my blood, low chaos + clean hands au fic (in which the loyalists all live thanks to corvo, whether they like it or not)
Martin wakes in Coldridge, in a cell that drips water like ice, and the drips are rhythmic enough to lull him back into a drugged sleep. He doesn’t know he’s in Coldridge yet. He doesn’t know he’s been arrested for everything under the sun that can’t reach his little jail cell, and in his deep, dreamless sleep, he doesn’t know that he’s not dead like he should be.
When he wakes fully and finds out, the ice-cold water that drips on his face feels warmer than the chill that runs through his entire body.
And then there’s the rage.
"You’re a coward! And a monster!"
The King walked in any weather - Alexandre Benois, 1898
So I’ve decided Steve totally wore that unbelievably tight shirt as a way of getting Sam’s attention.
He spots Sam while they’re both running, but he can’t think of how to start a conversation that won’t be awkward.
He mentions it to Natasha during one of her insistent and almost always bizarrely-timed attempts to improve his love life.
“There’s a guy on my jogging route,” he admits, ducking bullets or punches or both.
“You should talk to him,” Natasha says as she drops another mercenary.
Steve dodges a knife swing and knocks the guy unconscious. “I don’t even know his name.”
“That’s what the talking’s for.”
“We’re always both running, isn’t there some kind of etiquette about not interrupting?”
“Depends,” she says, snatching a rifle from the guy aiming at her and smoothly dismantling it into three pieces before hitting him over the head with one of them. She drops the pieces on his prone form with a shrug and looks at Steve. “Just how desperate are you?”
Steve pauses for a millisecond. “What am I gonna say?”
He only ever passes by the guy, and they both keep to their own bit of path; it’s not like he needs to yell ‘watch out’.
She smirks as they walk to their extraction point. “You’ll think of something. And if that fails then just a wear a smaller size of whatever you usually go running in.”
He makes a face. “Really?”
“You have assets, Rogers, it’s just good sense to use them to their full effect.”
The chopper’s close enough Steve can hear the rotors whumping. “Fine, but if it doesn’t work you can’t try and fix me up for a month.”
She smirks again but doesn’t say anything, which means she’s planning something.
When he wakes up the next morning, the shirt’s sitting neatly folded on his bedside table. He’s given up asking Natasha not to pick the locks.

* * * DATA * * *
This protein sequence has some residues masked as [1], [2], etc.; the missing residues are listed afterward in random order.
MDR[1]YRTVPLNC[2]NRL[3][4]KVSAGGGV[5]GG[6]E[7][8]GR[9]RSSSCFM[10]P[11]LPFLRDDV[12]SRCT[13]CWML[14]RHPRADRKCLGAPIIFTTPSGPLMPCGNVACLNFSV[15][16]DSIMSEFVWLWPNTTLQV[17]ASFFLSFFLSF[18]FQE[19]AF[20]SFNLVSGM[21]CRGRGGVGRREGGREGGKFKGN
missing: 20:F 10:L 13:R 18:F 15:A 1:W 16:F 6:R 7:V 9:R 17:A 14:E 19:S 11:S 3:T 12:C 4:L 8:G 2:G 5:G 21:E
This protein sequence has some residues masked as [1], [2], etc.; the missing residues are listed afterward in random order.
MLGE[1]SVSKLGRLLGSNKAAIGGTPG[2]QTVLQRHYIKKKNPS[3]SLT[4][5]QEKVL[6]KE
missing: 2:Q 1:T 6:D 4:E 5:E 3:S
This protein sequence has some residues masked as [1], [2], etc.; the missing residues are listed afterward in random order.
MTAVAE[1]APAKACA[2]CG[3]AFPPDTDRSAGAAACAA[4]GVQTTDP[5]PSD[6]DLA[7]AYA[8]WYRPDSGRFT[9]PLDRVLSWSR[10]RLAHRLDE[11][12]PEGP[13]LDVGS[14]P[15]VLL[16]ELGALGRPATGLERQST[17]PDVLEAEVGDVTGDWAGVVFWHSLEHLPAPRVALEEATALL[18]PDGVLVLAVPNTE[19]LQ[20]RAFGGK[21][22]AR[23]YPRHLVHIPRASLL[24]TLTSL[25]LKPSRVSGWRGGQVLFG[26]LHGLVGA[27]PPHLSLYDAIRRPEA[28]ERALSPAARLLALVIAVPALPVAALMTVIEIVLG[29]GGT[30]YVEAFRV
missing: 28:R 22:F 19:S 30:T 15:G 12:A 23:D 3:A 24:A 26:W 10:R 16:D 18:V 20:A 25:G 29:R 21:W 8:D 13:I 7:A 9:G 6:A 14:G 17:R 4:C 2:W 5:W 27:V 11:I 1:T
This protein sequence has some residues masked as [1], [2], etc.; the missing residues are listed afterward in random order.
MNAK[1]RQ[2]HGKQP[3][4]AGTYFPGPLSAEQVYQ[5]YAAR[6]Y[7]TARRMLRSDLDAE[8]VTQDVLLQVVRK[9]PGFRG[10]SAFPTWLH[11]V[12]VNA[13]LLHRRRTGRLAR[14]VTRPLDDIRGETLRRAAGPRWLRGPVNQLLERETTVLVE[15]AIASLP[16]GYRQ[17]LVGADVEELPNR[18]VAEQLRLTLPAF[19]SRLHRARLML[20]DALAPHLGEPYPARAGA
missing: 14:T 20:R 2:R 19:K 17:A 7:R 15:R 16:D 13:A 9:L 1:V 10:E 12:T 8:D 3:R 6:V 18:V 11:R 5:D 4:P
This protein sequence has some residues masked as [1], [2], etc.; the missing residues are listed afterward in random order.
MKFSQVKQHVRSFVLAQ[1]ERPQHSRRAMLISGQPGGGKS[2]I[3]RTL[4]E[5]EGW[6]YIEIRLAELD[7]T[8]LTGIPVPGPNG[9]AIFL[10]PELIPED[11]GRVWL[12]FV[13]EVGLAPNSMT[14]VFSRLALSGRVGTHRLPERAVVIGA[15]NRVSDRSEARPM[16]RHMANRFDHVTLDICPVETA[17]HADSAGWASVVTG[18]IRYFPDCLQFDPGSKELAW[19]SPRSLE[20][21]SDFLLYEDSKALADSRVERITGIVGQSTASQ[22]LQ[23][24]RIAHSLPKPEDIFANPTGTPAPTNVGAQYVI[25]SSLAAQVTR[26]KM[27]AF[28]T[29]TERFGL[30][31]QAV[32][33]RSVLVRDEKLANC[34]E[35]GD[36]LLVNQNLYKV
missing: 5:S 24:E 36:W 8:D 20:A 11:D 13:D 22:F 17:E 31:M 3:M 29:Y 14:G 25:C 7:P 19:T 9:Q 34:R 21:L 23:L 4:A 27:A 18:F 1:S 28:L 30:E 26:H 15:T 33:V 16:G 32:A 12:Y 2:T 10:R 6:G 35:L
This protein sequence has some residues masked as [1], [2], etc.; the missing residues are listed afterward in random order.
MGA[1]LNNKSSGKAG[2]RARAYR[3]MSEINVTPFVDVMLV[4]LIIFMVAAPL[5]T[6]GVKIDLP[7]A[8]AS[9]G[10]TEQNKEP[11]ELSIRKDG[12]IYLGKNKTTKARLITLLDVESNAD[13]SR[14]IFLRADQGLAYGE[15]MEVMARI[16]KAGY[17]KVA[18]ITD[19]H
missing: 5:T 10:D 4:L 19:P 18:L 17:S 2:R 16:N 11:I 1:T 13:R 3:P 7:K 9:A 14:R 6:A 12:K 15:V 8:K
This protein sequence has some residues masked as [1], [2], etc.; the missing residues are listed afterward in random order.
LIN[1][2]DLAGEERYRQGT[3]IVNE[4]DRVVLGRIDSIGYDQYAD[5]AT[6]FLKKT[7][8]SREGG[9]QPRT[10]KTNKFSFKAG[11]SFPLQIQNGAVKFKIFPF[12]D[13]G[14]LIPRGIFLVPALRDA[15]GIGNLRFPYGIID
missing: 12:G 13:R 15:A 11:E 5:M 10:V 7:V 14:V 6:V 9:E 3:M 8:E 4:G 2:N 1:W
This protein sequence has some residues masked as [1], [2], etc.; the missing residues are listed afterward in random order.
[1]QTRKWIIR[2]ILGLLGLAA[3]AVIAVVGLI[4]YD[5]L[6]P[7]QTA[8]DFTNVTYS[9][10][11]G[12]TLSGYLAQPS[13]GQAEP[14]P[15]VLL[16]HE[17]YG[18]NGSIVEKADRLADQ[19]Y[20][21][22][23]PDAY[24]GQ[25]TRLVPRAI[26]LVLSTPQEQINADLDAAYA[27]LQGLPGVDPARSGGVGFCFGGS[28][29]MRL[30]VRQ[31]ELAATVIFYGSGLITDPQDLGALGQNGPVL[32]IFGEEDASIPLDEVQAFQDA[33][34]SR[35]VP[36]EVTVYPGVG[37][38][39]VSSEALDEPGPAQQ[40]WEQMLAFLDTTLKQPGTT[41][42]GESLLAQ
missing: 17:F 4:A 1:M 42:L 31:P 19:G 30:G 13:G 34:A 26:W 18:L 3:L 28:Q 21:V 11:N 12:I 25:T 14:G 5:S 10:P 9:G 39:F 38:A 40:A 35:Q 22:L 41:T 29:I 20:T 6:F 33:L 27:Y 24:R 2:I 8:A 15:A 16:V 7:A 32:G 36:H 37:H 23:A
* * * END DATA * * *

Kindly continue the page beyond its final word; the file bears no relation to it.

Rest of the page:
The note placed on top reads “Desperate times…”
Even if he can’t think of anything better in the moment than ‘on your left’, it only takes a few repetitions to get a response, and he’s only a little worried about the shirt cutting off the circulation in his arms.
The guy’s name is Sam.
It’s all worth it.
Girls pose by a jail that recalls the witch trials of 1692 in Salem, Massachusetts. Photo taken in 1945.
I recently learned that the water in Salem was contaminated with the fungus from which LSD is derived and a legitimate theory for the whole thing is that everyone in the town was tripping balls
We did a whole massive thing on this in history. I believe the fungus in question is called Ergot and it’s terrifying. It makes your muscles spasm so when they had seizures that was the reason, not because they were possessed. One woman had to be strapped to her bed, she was seizing so bad. And, like ‘theybuildbuildings’ said, it had the same effects as LSD; as soon as you touch it, let alone consume it, it messes with your entire system. The worst thing is, you practically always had a bad trip. Many complained about bugs crawling under their skin or monsters emerging from the shadows to scratch and bite at them until they were screaming. It was a horrendous thing and the worst part is, Ergot is still around. It grows on crops and, if your wheat isn’t properly treated, it can be eaten and you’ll most likely experience the same as the women of Salem.
M.I.A. for the Fader (2008)
The Reluctant Fundamentalist (dir. Mira Nair, 2012)
Sebastian Stan photographed by Nigel Perry